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SS final exam study guide
Terms in this set (44)
an article added to the US Constitution.
(of a legislative body) having two branches or chambers
a body of advisers to a head of state who also serve as the heads of government departments
review by the US Supreme Court to determine if a law is or is not Constitutional
system of government where the territories are controlled by two levels of government. A national government and the state/local governments. All have the power to "make"laws and have some independence from one another
the president refuses to approve a bill or joint resolution and thus prevents its enactment into law
Bill of rights
the first ten amendments to the US Constitution, ratified in 1791 and guaranteeing such rights as the freedoms of speech, assembly, and worship.
Right to vote for US citizens who are eighteen y/o and older
State or smaller court having limited jurisdiction - under federal and supreme courts
Act of admission
congressional act admitting a new State to the Union
powers that are shared by both the federal government and a state or province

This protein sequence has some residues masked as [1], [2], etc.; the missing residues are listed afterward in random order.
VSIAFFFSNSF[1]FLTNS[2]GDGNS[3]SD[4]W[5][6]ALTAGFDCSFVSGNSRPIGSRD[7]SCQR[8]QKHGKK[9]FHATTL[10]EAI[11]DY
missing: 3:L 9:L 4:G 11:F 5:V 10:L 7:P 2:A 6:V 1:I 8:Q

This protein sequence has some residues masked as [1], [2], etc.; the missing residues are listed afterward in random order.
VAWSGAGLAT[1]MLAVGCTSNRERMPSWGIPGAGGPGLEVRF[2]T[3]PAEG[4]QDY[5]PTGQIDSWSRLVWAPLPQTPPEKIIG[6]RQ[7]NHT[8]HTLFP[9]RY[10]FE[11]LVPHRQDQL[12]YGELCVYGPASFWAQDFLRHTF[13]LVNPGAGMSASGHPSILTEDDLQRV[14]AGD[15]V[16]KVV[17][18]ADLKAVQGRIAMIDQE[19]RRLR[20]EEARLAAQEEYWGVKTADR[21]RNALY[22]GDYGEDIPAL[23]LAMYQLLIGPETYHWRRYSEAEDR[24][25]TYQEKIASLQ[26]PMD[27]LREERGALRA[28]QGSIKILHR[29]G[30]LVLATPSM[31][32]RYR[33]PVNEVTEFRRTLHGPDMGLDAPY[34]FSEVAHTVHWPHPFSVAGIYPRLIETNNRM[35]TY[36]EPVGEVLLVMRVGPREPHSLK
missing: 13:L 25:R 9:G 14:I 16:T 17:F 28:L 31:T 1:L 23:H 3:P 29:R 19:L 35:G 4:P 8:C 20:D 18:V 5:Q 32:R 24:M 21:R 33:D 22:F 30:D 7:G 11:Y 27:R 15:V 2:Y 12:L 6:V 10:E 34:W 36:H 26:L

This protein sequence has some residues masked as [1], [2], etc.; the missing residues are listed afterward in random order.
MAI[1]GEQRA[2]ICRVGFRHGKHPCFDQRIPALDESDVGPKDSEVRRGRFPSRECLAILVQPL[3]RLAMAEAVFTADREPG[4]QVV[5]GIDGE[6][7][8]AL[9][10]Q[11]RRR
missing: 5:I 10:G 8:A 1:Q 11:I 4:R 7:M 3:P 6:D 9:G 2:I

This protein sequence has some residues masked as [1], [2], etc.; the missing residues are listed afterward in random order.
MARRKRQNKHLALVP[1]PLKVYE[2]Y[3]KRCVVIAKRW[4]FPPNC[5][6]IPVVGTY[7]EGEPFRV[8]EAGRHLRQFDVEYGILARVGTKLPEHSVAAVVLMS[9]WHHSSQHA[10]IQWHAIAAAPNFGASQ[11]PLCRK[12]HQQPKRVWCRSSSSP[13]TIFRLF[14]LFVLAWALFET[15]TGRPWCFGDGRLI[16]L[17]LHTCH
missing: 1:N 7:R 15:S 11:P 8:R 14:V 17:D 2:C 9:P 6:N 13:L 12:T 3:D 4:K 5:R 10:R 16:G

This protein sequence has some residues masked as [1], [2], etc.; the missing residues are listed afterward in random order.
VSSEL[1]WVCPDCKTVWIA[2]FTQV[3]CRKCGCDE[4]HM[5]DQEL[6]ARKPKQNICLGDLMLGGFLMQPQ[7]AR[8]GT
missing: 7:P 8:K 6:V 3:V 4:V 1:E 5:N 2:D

grants/money given by the government to the states to fund research projects. An individual with qualifications can also apply for such a grant. Usually project grants are funded for three years.
also called conditional grants, are grants issued by the United States Congress which may be spent only for narrowly defined purposes. i
a grant from central government which a local authority (state/district) can allocate and spend on a wide range of services
those powers exercised by Congress that are not literally written in the Constitution, but are implied and needed to govern
federal law and constitution take precedence over state laws/state constitutions
an amount of money given to local government, an institution, or a particular scholar
statute empowering a person or body to take certain action, especially to make regulations, rules, or orders.
general election in the United States which is held when neither a presidential election nor a midterm election takes place.
a legislative body, such as the U.S. Senate, that achieves stability by staggering the terms of its members to prevent more than a minority of seats from changing in a single election.
ability to send mail by one's signature rather than by postage
a person selected to represent a group of people in some political assembly of the United States.
the current holder of an office or position
individual person or member of a board given control or powers of administration
sets the inauguration date for new presidential terms and the date for new sessions of Congress
direct election of U.S. senators by the voters of the states
body of voters in a specified area who elect a representative to a legislative body (we, the people who vote)
argues a broad interpretation of the provisions of the Constitution, particularly those granting powers to the Federal Government,Strict constructionistwho favors giving a narrow interpretation of a given document who favors a strict construction of the Constitution